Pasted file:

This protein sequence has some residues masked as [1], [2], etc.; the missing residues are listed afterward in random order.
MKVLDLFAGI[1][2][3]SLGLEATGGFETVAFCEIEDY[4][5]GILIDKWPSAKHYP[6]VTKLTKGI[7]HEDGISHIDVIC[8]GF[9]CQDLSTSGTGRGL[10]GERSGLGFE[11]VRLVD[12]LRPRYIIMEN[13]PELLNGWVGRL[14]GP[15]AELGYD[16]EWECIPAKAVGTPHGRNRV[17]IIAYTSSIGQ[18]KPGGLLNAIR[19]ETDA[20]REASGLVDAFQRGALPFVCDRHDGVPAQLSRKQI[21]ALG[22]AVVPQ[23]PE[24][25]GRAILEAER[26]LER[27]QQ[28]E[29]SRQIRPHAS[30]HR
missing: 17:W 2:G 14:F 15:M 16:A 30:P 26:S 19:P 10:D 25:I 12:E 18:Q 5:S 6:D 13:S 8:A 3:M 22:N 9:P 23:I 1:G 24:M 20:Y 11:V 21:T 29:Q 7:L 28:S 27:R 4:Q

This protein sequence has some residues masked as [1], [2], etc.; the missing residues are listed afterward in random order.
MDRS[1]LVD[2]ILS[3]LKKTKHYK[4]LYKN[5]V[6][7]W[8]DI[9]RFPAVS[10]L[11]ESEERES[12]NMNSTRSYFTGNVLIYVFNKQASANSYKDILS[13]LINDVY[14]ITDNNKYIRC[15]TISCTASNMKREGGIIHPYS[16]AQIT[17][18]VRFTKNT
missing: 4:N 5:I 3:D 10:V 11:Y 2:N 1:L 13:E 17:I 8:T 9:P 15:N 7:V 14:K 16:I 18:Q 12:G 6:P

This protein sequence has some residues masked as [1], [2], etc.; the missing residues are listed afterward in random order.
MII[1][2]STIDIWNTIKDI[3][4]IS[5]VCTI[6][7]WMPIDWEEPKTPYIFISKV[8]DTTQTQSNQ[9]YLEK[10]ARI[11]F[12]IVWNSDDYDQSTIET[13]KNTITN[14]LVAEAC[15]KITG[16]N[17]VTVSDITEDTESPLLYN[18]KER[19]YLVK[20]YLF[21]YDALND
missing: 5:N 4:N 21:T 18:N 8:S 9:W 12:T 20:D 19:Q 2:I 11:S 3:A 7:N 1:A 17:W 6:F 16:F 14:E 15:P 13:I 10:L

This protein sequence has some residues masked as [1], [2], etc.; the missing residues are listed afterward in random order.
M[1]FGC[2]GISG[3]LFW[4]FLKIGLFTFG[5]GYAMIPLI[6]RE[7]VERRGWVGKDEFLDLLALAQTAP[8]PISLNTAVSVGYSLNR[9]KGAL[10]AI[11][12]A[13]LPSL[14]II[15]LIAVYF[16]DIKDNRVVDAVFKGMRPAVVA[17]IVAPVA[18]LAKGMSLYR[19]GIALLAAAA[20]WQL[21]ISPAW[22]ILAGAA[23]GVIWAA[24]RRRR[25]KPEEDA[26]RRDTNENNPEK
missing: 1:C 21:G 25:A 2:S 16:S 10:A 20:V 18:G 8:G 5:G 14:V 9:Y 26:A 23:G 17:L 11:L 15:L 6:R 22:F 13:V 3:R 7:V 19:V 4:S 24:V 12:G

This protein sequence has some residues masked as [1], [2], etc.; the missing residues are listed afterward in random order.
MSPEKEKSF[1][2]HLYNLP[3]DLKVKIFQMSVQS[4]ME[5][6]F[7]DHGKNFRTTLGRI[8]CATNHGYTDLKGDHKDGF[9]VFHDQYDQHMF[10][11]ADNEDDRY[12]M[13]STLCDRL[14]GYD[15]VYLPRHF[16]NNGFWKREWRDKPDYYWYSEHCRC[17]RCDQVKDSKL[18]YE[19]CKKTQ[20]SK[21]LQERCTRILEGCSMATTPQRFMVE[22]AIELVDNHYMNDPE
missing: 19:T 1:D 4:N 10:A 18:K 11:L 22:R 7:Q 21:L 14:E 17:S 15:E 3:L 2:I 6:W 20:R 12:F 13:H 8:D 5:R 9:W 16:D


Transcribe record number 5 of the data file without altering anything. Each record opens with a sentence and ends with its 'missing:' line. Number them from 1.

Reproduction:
This protein sequence has some residues masked as [1], [2], etc.; the missing residues are listed afterward in random order.
MSPEKEKSF[1][2]HLYNLP[3]DLKVKIFQMSVQS[4]ME[5][6]F[7]DHGKNFRTTLGRI[8]CATNHGYTDLKGDHKDGF[9]VFHDQYDQHMF[10][11]ADNEDDRY[12]M[13]STLCDRL[14]GYD[15]VYLPRHF[16]NNGFWKREWRDKPDYYWYSEHCRC[17]RCDQVKDSKL[18]YE[19]CKKTQ[20]SK[21]LQERCTRILEGCSMATTPQRFMVE[22]AIELVDNHYMNDPE
missing: 19:T 1:D 4:N 10:A 18:K 11:L 22:R 7:Q 21:L 14:E 17:S 15:E 3:L 2:I 6:W 20:R 12:F 13:H 8:D 5:R 9:W 16:D